Imagine for a moment that you’re a real estate agent with a client who’s buying a house. You spend valuable hours arranging a title search, having an inspection done, and haggling over which repairs the seller will perform. You spend additional time negotiating a price. Two days before the deal is set to close, you’re standing behind the house with your client, taking one last look. What’s the worst thing that could happen at this point?
That’s right. The next-door neighbor steps out onto his deck with a big ass gun and stares menacingly at your client. There’s no way of negotiating around that. Replacing the hot water heater no longer has any value to your client. Your deal is toast.
I thought of this after reading about a dispute between neighbors in Kentucky. Some guy was in his yard, using a B-B gun to scare off rabbits that were threatening his garden. At which point his neighbor stepped onto his own deck with an AK 47. He loaded a clip into the weapon and then shouted “If you’re gonna hunt, hunt men.”
And we wonder why the neighborhood block party is a passing phenomenon?
At this point a rational person sells his house. But here’s the rub – the agent for the seller isn’t gonna come clean with the new buyer. She’s not going to say “It’s an adorable two-bedroom bungalow with oil heat and, uh, a heavily armed neighbor who might shoot you.” Not a chance; she’d sink her own deal.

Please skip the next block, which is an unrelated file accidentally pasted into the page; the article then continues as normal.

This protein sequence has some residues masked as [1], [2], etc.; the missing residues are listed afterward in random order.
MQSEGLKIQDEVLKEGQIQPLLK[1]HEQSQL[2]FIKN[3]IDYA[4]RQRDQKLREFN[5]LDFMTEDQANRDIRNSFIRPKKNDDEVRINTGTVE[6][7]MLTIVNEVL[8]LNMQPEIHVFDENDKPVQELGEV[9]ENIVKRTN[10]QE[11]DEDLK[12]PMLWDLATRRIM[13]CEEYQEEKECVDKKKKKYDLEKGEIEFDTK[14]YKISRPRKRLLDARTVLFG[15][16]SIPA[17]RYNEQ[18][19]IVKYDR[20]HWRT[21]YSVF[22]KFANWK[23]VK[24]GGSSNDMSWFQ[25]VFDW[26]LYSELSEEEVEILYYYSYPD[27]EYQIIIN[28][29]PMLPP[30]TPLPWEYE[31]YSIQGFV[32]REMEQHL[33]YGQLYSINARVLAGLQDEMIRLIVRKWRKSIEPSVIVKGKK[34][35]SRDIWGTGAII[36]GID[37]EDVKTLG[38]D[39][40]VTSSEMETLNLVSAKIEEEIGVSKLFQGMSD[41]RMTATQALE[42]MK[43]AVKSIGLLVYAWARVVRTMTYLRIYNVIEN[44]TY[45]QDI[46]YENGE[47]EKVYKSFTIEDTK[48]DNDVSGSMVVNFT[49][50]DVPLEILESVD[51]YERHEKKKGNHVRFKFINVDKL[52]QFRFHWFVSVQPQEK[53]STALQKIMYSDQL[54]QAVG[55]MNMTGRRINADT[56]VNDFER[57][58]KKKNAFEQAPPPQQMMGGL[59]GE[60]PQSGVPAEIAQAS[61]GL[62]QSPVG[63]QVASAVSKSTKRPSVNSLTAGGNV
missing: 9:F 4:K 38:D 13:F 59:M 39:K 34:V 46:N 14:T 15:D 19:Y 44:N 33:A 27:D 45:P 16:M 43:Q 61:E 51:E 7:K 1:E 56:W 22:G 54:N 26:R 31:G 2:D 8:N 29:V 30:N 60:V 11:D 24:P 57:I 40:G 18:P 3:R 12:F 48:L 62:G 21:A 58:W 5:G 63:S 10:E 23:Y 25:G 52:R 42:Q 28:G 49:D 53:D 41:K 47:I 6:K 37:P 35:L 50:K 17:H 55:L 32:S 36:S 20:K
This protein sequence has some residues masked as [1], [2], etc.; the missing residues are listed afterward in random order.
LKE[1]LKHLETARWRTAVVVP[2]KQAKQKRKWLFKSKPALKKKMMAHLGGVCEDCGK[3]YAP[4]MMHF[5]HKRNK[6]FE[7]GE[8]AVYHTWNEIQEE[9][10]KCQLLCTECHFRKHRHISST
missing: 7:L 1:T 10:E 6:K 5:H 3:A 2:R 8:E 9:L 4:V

In buying a house, unknown neighbors are the hidden wild-card. Sellers aren’t required to disclose the sketchy dude living next door. So you’re on your own. In this age of media-fueled paranoia, there’s a lot of people out there who are weaponed-up to defend against attacks on their property from imaginary foes. And you don’t want to be that faux-foe.
However, this presents a great business opportunity for an intrepid entrepreneur. You set up a company called NutjobNeighbor.com. You hire a bunch of interns to work at your “dynamic new web research company” (in this economy there’s no need to pay people; experience and a letter of recommendation are now sufficient). These people scan news sites, especially the local ones, looking for incidents like The Bunny Defender. And they enter the addresses into a searchable database.
Some guy pulls a knife on a neighbor because the neighbor’s hedge is encroaching on his property, violating his sovereignty? Into the database he goes. A guy’s home-defending pit-bulls maul a neighbor to within an inch of their life? Duly noted.
So you sell subscriptions to your database. Home buyers would gladly pay for a month or two to avoid living next to The Bunny Defender. But the real money would come from agents who represent buyers. They’d gladly pay the annual rate to avoid watching hours upon hours of work go down the toilet.